Tenn. Senator pushes No Child Left Behind re-write
MURFREESBORO, Tenn. (WMOT) -- Tennessee Senator Lamar Alexander thinks he may be getting close to a vote on the long awaited re-write of the federal K-12 education law.
Alexander, recently named Chairman of the Senate Education Committee, has scheduled a vote on the bill for next week.
The re-write has been stalled in committee for six year, but the Tennessean says Alexander has crafted a bi-partisan compromise in partnership with Democrat Patty Murray of Washington State.
The new measure would replace the 2001 No Child Left Behind education law. That program, used to funnel federal education dollars to the states, expired in 2007.
Under Alexander’s re-write, the federal government would no longer be able to label a school failing based on student test scores. Alexander has long complained the U.S. Department of Education and its Secretary have overstepped their constitutional authority.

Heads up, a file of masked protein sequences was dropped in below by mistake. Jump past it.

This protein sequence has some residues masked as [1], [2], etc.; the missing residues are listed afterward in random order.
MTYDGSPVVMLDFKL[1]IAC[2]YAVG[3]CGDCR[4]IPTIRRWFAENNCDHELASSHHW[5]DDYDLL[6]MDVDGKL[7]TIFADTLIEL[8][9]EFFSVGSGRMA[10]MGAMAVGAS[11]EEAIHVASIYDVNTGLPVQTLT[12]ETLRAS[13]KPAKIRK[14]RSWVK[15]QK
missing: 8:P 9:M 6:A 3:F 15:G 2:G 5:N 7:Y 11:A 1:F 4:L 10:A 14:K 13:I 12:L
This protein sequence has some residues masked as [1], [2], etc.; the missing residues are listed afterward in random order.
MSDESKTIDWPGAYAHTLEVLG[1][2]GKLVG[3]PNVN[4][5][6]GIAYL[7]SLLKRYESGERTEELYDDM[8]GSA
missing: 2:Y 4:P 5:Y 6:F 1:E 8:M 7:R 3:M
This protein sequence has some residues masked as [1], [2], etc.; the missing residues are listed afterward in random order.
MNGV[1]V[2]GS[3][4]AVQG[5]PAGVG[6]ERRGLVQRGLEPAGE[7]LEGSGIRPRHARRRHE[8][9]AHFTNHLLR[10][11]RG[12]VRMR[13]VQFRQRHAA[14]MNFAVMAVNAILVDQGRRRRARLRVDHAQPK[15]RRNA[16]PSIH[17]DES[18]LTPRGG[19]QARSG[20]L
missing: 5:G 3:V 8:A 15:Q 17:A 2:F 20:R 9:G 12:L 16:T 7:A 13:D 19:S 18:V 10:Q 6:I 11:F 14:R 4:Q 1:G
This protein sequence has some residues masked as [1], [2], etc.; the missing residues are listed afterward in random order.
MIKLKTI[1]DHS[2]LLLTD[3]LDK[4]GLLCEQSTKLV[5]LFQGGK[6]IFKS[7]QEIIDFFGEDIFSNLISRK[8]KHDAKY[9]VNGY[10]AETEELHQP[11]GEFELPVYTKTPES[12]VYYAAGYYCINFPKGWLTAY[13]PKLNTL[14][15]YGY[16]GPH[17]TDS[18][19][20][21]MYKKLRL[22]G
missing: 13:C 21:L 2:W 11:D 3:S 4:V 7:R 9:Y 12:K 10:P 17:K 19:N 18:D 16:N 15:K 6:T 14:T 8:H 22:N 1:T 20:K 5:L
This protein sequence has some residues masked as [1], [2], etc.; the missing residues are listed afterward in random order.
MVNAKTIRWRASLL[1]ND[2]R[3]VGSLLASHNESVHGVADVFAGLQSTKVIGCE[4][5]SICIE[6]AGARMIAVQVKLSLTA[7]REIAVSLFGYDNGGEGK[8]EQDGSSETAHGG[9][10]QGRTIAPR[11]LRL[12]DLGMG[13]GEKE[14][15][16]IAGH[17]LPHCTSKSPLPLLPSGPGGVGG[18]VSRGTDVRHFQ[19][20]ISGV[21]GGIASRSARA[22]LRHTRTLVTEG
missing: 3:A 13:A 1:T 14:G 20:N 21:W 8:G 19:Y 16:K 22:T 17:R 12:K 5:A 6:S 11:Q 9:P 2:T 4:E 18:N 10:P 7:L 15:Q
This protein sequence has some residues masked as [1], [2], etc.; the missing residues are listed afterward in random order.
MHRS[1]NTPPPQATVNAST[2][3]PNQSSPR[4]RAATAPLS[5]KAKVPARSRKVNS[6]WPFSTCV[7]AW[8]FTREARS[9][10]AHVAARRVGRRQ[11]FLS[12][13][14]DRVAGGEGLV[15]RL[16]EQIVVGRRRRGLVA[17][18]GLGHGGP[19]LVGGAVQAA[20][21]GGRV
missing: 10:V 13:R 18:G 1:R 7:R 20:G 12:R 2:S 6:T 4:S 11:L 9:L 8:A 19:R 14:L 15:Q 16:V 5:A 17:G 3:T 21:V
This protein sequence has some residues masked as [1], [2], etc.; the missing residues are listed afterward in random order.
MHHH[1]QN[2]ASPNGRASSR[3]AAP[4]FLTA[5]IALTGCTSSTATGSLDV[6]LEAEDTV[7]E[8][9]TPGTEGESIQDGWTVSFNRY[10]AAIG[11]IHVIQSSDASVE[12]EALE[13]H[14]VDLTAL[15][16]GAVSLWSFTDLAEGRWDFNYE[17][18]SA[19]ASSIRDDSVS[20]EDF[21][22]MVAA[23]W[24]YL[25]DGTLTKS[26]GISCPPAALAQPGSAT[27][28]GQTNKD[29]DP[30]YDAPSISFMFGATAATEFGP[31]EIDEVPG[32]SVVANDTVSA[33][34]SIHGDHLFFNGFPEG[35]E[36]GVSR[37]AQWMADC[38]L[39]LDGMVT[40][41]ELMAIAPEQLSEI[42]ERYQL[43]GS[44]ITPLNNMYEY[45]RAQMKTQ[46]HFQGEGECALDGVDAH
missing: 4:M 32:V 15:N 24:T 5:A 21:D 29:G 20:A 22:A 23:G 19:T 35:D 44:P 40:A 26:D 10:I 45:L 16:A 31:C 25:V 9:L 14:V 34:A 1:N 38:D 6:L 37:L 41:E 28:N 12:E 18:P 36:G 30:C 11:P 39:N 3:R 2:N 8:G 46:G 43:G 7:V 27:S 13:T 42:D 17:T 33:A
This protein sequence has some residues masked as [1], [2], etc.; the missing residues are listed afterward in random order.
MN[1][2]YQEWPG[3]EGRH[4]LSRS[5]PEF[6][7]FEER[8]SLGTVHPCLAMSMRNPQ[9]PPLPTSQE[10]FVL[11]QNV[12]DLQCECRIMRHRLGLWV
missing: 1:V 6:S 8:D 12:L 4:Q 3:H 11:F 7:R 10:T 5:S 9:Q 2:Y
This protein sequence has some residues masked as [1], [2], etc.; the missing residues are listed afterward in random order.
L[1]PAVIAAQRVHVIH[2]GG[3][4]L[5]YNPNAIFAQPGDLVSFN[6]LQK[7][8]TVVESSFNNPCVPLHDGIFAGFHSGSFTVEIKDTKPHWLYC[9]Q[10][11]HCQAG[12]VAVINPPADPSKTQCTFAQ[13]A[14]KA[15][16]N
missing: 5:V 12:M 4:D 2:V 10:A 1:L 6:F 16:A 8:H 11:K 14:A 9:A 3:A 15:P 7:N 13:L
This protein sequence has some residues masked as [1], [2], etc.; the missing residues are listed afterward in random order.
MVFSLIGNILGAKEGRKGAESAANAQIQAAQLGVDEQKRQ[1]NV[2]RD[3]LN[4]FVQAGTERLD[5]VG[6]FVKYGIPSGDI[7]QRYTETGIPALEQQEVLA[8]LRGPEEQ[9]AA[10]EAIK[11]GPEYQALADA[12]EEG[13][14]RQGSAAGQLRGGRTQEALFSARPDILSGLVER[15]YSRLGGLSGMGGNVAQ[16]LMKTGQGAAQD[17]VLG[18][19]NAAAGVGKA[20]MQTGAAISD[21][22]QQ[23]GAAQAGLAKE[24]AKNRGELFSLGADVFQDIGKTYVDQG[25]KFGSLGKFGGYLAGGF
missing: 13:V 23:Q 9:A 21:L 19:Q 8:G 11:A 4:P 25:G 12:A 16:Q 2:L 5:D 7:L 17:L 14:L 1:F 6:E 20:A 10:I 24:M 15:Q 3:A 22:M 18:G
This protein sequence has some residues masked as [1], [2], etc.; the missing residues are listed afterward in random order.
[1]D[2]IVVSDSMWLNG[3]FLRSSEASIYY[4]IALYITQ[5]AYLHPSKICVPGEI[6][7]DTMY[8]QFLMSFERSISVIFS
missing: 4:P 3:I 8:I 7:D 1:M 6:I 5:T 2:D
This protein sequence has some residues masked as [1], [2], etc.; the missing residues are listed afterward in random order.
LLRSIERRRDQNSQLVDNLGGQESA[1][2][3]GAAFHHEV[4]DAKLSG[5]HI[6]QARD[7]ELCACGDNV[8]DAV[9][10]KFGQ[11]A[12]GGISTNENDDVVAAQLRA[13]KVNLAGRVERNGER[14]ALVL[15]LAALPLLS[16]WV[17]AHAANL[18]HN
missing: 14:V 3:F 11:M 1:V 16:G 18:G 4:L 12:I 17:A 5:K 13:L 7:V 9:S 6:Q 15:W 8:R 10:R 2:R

“The secretary has told states what their academic standards should be, how states should measure the progress of students toward those standards, what constitutes failure for schools, and what the consequences of failure are, and how to fix low performing schools, and how to evaluate teachers. The department has, in effect, become a national schoolboard.”
Senators Alexander and Murray hope to bring the new education bill to a committee vote this coming Tuesday.